In addition to these two testing procedures, the combustibility of the dust may also have other characteristics that will aid in determining the likelihood or mitigation of explosions: · Minimum Ignition Temperature (MIT), which is not a fundamental property but depends on particle size and moisture content. · Minimum Ignition Energy (MIE), which is the minimum spark energy needed to ignite an optimum concentration of the material using a capacitive spark. · Minimum Explosible Concentration (MEC), which is the minimum concentration in air to support ignition.

Control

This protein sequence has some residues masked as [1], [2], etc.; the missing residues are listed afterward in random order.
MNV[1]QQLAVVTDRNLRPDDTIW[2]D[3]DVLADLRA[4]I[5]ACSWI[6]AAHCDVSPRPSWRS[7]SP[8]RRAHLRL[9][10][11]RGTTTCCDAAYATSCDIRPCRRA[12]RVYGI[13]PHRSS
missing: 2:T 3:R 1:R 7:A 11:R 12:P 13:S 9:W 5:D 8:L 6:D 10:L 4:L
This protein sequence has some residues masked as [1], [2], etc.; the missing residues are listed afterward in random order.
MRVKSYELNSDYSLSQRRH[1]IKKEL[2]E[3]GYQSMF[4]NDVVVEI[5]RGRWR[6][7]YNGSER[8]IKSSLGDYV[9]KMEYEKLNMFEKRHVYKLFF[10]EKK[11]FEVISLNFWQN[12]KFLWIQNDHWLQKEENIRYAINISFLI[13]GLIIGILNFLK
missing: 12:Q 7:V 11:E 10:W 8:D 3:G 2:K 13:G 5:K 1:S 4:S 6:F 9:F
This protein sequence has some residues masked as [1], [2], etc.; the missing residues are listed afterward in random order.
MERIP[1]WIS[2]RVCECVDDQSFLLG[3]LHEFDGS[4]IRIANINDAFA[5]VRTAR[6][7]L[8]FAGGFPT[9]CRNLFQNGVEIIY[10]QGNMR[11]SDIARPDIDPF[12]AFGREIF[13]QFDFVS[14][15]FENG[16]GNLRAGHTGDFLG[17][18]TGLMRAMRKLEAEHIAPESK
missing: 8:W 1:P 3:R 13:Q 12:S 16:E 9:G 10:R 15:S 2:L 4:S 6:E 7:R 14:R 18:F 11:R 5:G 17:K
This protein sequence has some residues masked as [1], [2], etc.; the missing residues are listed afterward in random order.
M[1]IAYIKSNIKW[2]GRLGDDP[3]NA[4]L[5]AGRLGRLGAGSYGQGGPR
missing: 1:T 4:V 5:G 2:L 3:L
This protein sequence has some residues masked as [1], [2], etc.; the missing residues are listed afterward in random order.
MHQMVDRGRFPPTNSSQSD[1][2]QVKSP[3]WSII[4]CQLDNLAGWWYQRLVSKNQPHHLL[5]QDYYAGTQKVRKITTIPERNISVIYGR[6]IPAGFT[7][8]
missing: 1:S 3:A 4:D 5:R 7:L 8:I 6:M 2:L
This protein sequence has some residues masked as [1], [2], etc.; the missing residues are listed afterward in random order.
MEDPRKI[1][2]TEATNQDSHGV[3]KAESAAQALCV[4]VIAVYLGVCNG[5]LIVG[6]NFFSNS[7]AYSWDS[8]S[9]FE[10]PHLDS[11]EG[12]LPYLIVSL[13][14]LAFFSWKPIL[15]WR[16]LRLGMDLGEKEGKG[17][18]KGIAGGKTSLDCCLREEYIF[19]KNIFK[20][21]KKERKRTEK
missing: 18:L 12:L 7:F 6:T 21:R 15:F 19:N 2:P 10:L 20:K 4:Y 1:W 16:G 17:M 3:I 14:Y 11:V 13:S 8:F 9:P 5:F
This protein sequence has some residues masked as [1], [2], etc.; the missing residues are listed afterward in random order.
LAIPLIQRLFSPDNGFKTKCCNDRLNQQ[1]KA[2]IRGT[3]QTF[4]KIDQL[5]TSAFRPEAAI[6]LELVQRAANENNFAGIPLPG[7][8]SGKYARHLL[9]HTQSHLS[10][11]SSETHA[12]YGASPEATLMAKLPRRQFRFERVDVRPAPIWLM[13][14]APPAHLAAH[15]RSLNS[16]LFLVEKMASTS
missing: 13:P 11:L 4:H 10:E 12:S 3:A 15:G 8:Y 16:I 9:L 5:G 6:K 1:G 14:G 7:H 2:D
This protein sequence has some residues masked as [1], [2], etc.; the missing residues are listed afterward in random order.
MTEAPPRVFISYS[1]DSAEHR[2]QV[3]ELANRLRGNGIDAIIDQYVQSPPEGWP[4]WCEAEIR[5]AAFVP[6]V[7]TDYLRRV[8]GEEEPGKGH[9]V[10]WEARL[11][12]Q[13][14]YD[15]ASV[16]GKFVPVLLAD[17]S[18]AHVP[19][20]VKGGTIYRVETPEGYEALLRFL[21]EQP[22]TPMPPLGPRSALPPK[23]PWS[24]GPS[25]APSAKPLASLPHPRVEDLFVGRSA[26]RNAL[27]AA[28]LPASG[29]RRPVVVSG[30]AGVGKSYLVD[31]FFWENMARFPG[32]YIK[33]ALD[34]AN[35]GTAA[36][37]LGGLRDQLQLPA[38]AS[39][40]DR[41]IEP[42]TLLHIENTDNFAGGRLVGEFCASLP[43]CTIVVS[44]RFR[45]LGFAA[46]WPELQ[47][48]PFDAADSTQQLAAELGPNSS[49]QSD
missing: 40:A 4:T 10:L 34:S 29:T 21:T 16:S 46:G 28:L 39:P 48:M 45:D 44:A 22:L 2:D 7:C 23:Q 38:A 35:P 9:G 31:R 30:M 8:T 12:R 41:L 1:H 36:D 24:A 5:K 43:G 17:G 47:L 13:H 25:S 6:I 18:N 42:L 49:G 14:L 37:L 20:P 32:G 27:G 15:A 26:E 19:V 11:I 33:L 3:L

The mitigation of explosive dust combines basic safety practices and technology by eliminating ignition sources (heat sources, mechanical friction, friction sparks, electrical sparks, static electricity). Heat sources can be controlled by preventing the overloading of the processing plant in which the internal buildup will both reduce heat loss from material and increase operating temperature above "normal." Consider installing overload protection devices on drive motors, isolating or shielding hot surfaces, preventing/removing dust accumulation on hot surfaces, and using approved electrical equipment (with the correct temperature rating). If the material is subjected to heat as part of the normal process (e.g., during drying), the temperature should be maintained below the self-heating temperature of the material. Friction sources can be controlled by preventing foreign material from entering the system when such foreign material presents an ignition hazard. Consider the use of screens, electromagnets, pneumatic separators, etc. Prevent overheating due to misalignment, loose objects, belt-slip/rubbing, etc., by regular inspection and maintenance of the plant. Hot work operations should be controlled by a hot work permit system in accordance with NFPA 51B, "Standard for Fire Prevention During Cutting, Welding, and Other Hot Work." Impact sparks can occur, for example, when operators use, drop or otherwise strike metal equipment with metal tools or objects. Minimize the likelihood of impact sparks through proper tool selection (non-sparking), techniques to prevent dropping tools (straps), and employee training. Electrical equipment can be a major source of ignition, particularly when incorrectly specified electrical equipment presents hot surfaces and sparks for flammable gases, vapors and dusts. The electrical equipment installed must be suitable for the environment -- defined hazardous areas -- in which it is used. Electrical area classifications are defined under Article 500 of the National Electrical Code (NFPA 70) to prevent electrical equipment from providing a means of ignition for